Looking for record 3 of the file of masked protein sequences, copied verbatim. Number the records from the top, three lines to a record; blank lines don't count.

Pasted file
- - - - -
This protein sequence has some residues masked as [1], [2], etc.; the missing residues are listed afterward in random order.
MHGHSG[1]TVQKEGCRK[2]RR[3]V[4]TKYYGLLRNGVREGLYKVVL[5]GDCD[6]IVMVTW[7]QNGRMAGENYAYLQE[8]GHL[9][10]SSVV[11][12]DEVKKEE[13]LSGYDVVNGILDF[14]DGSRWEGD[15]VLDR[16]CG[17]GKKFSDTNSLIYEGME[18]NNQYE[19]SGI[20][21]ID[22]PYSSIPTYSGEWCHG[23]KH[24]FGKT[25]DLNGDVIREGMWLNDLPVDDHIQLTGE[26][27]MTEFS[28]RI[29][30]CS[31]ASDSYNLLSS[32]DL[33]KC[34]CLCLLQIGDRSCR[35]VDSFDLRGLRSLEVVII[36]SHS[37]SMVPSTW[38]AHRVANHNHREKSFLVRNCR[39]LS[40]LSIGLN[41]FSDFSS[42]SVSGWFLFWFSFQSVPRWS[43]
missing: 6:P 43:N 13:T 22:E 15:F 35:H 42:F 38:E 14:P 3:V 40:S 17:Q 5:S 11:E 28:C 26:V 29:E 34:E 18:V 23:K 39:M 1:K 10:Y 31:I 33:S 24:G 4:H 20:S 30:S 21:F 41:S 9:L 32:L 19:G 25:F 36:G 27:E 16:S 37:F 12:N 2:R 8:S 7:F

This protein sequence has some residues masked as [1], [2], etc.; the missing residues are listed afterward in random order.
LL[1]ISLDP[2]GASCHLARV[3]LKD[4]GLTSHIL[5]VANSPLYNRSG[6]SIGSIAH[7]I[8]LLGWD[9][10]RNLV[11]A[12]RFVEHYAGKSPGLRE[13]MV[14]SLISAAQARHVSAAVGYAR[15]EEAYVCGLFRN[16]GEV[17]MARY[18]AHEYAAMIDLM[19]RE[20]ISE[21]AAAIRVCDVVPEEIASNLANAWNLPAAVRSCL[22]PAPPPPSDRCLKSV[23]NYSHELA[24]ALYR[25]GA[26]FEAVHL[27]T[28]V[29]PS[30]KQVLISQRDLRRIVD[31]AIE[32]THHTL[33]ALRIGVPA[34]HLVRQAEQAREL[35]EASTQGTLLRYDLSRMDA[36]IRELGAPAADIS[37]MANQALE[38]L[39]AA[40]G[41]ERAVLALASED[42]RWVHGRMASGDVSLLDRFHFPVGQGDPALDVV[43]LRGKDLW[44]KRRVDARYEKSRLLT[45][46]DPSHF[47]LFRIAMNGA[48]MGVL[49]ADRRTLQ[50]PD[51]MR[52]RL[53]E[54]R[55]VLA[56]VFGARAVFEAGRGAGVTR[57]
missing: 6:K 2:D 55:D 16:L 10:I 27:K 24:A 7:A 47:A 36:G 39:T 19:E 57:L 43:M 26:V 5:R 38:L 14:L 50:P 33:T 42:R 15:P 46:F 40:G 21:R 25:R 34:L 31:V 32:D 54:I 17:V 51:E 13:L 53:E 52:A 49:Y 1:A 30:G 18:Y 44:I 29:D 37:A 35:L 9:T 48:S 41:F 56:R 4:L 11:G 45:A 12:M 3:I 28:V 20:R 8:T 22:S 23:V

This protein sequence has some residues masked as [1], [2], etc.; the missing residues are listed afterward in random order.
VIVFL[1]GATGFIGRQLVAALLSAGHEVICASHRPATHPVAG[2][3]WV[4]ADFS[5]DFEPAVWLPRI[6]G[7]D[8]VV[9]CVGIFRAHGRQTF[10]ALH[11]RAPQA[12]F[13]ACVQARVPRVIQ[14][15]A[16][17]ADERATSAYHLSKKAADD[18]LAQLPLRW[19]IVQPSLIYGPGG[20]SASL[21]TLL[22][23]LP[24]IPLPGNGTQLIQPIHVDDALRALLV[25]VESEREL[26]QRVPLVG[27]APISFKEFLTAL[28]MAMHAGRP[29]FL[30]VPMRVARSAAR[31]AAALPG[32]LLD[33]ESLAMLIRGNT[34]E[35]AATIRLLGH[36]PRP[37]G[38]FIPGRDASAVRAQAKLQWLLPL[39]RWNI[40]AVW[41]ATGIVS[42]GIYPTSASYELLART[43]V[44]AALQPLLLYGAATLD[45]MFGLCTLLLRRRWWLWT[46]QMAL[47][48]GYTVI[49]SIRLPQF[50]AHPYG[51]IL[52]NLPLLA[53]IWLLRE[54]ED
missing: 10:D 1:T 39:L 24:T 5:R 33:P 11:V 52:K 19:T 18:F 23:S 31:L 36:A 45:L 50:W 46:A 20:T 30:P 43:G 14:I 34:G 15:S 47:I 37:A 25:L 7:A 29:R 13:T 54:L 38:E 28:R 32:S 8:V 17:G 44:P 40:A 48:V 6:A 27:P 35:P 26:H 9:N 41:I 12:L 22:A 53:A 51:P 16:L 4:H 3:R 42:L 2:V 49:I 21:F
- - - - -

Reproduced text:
This protein sequence has some residues masked as [1], [2], etc.; the missing residues are listed afterward in random order.
VIVFL[1]GATGFIGRQLVAALLSAGHEVICASHRPATHPVAG[2][3]WV[4]ADFS[5]DFEPAVWLPRI[6]G[7]D[8]VV[9]CVGIFRAHGRQTF[10]ALH[11]RAPQA[12]F[13]ACVQARVPRVIQ[14][15]A[16][17]ADERATSAYHLSKKAADD[18]LAQLPLRW[19]IVQPSLIYGPGG[20]SASL[21]TLL[22][23]LP[24]IPLPGNGTQLIQPIHVDDALRALLV[25]VESEREL[26]QRVPLVG[27]APISFKEFLTAL[28]MAMHAGRP[29]FL[30]VPMRVARSAAR[31]AAALPG[32]LLD[33]ESLAMLIRGNT[34]E[35]AATIRLLGH[36]PRP[37]G[38]FIPGRDASAVRAQAKLQWLLPL[39]RWNI[40]AVW[41]ATGIVS[42]GIYPTSASYELLART[43]V[44]AALQPLLLYGAATLD[45]MFGLCTLLLRRRWWLWT[46]QMAL[47][48]GYTVI[49]SIRLPQF[50]AHPYG[51]IL[52]NLPLLA[53]IWLLRE[54]ED
missing: 10:D 1:T 39:L 24:T 5:R 33:P 11:V 52:K 19:T 18:F 23:S 31:L 36:A 45:L 50:W 46:A 20:T 30:P 43:G 14:I 34:G 15:S 47:I 37:A 25:L 7:A 29:R 13:T 54:L 38:E 28:R 32:S 8:V 17:G 44:P 40:A 48:V 6:A 27:P 35:P 26:H 9:N 41:I 12:L 22:A 53:A 51:P 16:L 4:H 3:R 42:L 2:V 49:I 21:F